A special Due Date

23 years ago today was my due date. I was heavily pregnant with our first child, and I was gigantic, having gained 55lbs., thanks to believing in the old “You’re eating for two” pregnancy line. I was convinced we were having a girl and didn’t want to peek via ultrasound. Hearing, “It’s a ______” was my sole motivation for getting through labor.

But things in life seldom go according to our plan.

Our precious baby was born almost a week overdue. After 23 hours of labor which ended in a C-section, I heard the words, “It’s a boy!” My disbelief turned to joy as soon as they put him next to my cheek, all 8lbs., 7oz. of our new son. Our boy name, Matthew, means “Gift of God,” and we knew it without a doubt. Several days later, we took our baby home and marveled over the fact that the hospital staff let us leave with him! We knew nothing about being parents and were slightly terrified by the thought of taking care of the tightly swaddled little bundle that lie in front of us.

As new parents, we thought we’d never lose our patience with this child we loved so dearly. We naively believed that if we did everything right, then everything would be perfect. But as every first-time parent soon learns, there is no such thing as a perfect parent. Yet the overwhelming love for this boy, our Mateo, our little peanut, carried us forward in hope.

Before we knew it, our boy was soon learning to read and how to ride a two-wheeled bike. In a blink, it seemed, chapter books were replaced by textbooks and a driving manual. We continued to plan with our son, and dreams of college loomed on the horizon. In 2011, we celebrated his 16th birthday with joy, love, and laughter. Our plan was to see him graduate high school, go to college, get a girlfriend, get married, and have children of his own. (In that order, possibly!)

But, as I said, things in life seldom go according to our plan.

There is our plan, and then there is God’s plan. And so, today I am mindful of this, my due date and a special impending birth day. On May 2nd, on what would have been Matt’s 23rd birthday, we will remember our boy with love. We will grieve with hope and smile with thankfulness for not 23 years, but 16. We will be joyful with those we love and cherish the time we were given with our son. I will remember the joy he brought, from the first feather-like movement felt in my womb to the amazing young man he was becoming at age 16. Matt was, and is, truly a “Gift of God.”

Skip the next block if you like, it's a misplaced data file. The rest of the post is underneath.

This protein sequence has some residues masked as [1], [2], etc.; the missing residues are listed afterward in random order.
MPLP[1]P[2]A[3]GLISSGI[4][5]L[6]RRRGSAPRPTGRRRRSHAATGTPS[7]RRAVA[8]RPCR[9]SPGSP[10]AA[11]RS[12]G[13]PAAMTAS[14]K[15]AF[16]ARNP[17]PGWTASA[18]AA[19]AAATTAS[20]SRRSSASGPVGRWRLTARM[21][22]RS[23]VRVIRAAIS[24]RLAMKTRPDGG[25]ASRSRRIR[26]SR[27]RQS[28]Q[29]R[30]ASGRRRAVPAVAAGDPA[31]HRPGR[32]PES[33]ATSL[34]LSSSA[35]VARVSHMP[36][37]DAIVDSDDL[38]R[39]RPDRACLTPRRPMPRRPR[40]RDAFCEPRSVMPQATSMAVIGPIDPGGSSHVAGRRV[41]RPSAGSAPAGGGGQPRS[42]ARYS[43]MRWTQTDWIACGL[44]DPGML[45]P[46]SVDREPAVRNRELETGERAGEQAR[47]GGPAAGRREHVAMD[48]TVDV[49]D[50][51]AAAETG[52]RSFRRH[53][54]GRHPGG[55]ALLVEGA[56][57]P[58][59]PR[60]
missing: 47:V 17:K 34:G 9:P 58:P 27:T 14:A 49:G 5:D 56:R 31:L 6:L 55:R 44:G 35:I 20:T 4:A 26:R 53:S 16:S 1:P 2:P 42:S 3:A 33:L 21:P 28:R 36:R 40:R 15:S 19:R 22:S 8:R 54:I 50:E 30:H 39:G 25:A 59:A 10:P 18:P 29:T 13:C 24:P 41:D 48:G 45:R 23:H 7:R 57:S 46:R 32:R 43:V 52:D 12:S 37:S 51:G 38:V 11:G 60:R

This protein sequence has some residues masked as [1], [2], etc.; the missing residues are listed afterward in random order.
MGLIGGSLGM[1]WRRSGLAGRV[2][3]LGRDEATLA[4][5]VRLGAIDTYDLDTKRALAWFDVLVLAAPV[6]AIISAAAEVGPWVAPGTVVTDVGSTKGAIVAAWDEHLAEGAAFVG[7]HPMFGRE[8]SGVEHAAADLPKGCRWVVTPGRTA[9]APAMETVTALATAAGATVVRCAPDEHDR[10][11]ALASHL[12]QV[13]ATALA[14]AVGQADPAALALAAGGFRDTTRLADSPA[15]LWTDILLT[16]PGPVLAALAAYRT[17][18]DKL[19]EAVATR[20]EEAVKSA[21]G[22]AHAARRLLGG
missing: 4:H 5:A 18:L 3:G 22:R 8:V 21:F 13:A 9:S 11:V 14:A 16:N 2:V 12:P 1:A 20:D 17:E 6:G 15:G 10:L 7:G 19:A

Blessings,

Angie

 

 

 

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Resurrection Sunday and failures

Call me crazy, but I keep thinking about Easter Sunday. Easter is over, obviously, but I keep going back to the passage of Scripture in Matthew 26: 31-35. Peter passionately proclaims that he will never disown Jesus, even if he has to die with him. (“And all the other disciples said the same.”) Yet, before the end of the chapter, we find that Peter’s vehement denial disintegrates like ashes in the wind. Peter’s failure is recorded forever within the pages of scripture. And we read that he “…went outside and wept bitterly.” (vs.75)

I’m drawn to this passage for several reasons. For so long I’ve only ever seen Peter’s failure. Somehow in the numerous times I’ve read these verses, I’ve always missed the fact that “all the other disciples said the same.” Too often, I’ve zeroed in on Peter’s failure and missed the application to my own life. Too often, I’m focused on someone else’s failure instead of my own. Too often I’ve professed, “I would never do that,” while judging others who have.

What these verses also show me is how Peter felt. He wept bitterly over his failure. How often have we, too, wept over our failures? How often has my own behavior disappointed Jesus? What did Peter learn from his failure? What can I learn from mine? I believe these verses show us exactly what we need to know when we’ve failed. First, like Peter, we need to acknowledge our failure. We need to allow godly sorrow to overtake us. We need to experience true repentance. Second, we must remember that our failure is not final. Our failure is not a surprise to God. He is El Roi, the God who sees. Our failure is nothing new to him. Before Peter denied Christ, Jesus spoke these words in Matthew 16: 18 “I also say to you that you are Peter, and upon this rock I will build My church; and the gates of Hades will not overpower it.” Christ has a plan for your life, and your failure can not wreck God’s plan. All is not lost.

So many things in these verses astound me in the death and resurrection of Jesus. His overwhelming, abundant grace pours out over the pages of scripture. I see it especially in Mark 16:7 “But go, tell His disciples and Peter…” Peter, the one who failed. Peter, whose failure wasn’t just his own dark secret to keep, but known by the God of the universe, seen by Jesus. Indeed, predicted by Jesus. Peter failed, but Jesus favored. “But go, tell His disciples and Peter…”

What did Peter do with his failure? Give up? Quit? Condemn himself? Stop following God? No. When Peter heard the news of Jesus’ resurrection, Luke 24:12 says, “But Peter got up and ran to the tomb…” He had failed massively, and he knew Jesus knew it. Yet when the women told the disciples the news that Jesus had risen, Peter chose to believe the unbelievable. For some of the disciples “…these words appeared to them as nonsense, and they would not believe them.”But Peter got up and ran to the tomb;…” He chose to run to Jesus despite having failed him. He ran toward the One who can resurrect. He chose to believe. He chose the identity, not of failure, but of firm rock.